First Drive: 2019 Ford Edge ST
Faster and stronger
I have a friend, a U.S. friend, who makes his living as a short-order cook. He says it is absolutely the best job. “You can go anywhere in the world and find work,” he says.
In 2002, he decided to go to Salt Lake City to take in the Winter Olympics. “I drove out there and had a job about 10 minutes after I got to town. I always carry a grub stake so I found a place to stay and settled in to enjoy the town and the Games.”
Just before the opening ceremonies, he thought of me. Like a lot of Americans, he doesn’t know much about Canada. Whatever, he looked up the address of Canada House, drove over and asked for me.
“Is Norris McDonald here?” he asked the girl at the reception desk.
“I don’t think so — but I recognize the name,” she replied, undoubtedly fibbing. “Is he a friend of yours?”
“We’re great pals,” my friend said.
“Well, anyone who’s a friend of Norris McDonald’s is a friend of Canada’s,” she said. “Come on in.”
Now, my friend is a hail-fellow-well-met guy and before he left that day, he was told he was welcome to return any time he was in the neighbourhood. Which he did, frequently, to sample what he called the best beer on the planet, Molson Canadian, which happened to be free.
“They made me an honorary Canadian,” he told me. “They gave me a Maple Leaf scarf and a toque and coached me on when to say ‘eh?’ They even invited me to watch the last Canada-U.S. hockey game with them, the gold medal game. There must have been 200 people in the place and I was the only American, cheering for our guys.
“We got thumped, but the beer was still good.”
I was thinking about him, and those Olympics, a few weeks ago when I was in Utah to drive the 2019 Ford Edge and the Edge ST. The Olympic motto is Citius, Altius, Fortius, which is Latin for “Faster, Higher, Stronger.” After driving those cars, I would suggest Ford has nailed the “faster” and “stronger” part. The mountains around Salt Lake City took care of the “higher.”
While both cars were on offer, and many of the same features are on each, the Edge ST was the clearly the star of the show. So here is what you have to know.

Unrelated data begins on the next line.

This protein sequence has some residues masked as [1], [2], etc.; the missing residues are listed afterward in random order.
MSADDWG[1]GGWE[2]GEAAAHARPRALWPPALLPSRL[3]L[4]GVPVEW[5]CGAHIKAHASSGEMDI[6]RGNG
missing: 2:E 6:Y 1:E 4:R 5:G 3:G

The all-wheel-drive ST — Ford’s first performance SUV — is powered by a 2.7-litre, twin-turbocharged, V6 EcoBoost engine, which produces 335 hp and 380 lb-ft of torque. It is driven by an eight-speed automatic transmission — but there are paddle shifters available if you want to shift for yourself. Lots of pep, the ST can go from zero to 100 km/h in under six seconds.
The ST has dual exhausts and to make engine noise sound even better, active noise control uses the speakers to give off a real growl. The front and rear fascia are newly styled, as is the wide-mesh grille, which improves cooling.
There is no gear selector on the post or console. On all models, Ford has gone to a rotary dial shifter. The Sport Mode button is in the middle, so all you have to do is push it to experience more aggressive throttle response, among other things.
Fuel economy is 12.6 L/100 km city, 9.2 L/100 km highway and 11.0 L/100 km combined. In an effort to keep fuel consumption down, all-wheel-drive disconnect switches between front-wheel drive and all-wheel drive without input from the driver.
Twenty-inch wheels are standard on Edge ST but you can upgrade to 21-inch.
I find this a little confusing. This is a performance car and there is a Performance Brake Package available that includes front and rear vented disc brakes, 345-mm front rotors, red calipers, fade-resistant brake pads and Pirelli summer-only tires. And yet those last three words explain why this package is not available in Canada because we use winter tires.
As others have suggested, though: if the demand is there, Ford will likely come up with a solution.
The Edge comes with a bunch of driver-assist technologies called Ford Co-Pilot360, which is standard on all models. Included are: pre-collision assist with automatic emergency braking (including pedestrian detection, forward collision warning and dynamic brake support); blind spot information system with cross-traffic alert; lane-keeping; rear backup camera with built-in washer, and automatic high-beam headlights (in which oncoming traffic is detected and brightness is adjusted).
In addition — and this one is interesting — post-collision braking is standard on all models. To reduce the impact of a potential secondary collision when an initial collision is detected, the brakes are applied to prevent that from happening. Any oval-track race-car driver will tell you that the first crash into a wall is quickly followed by a second, so Ford is moving to prevent this from happening on the road.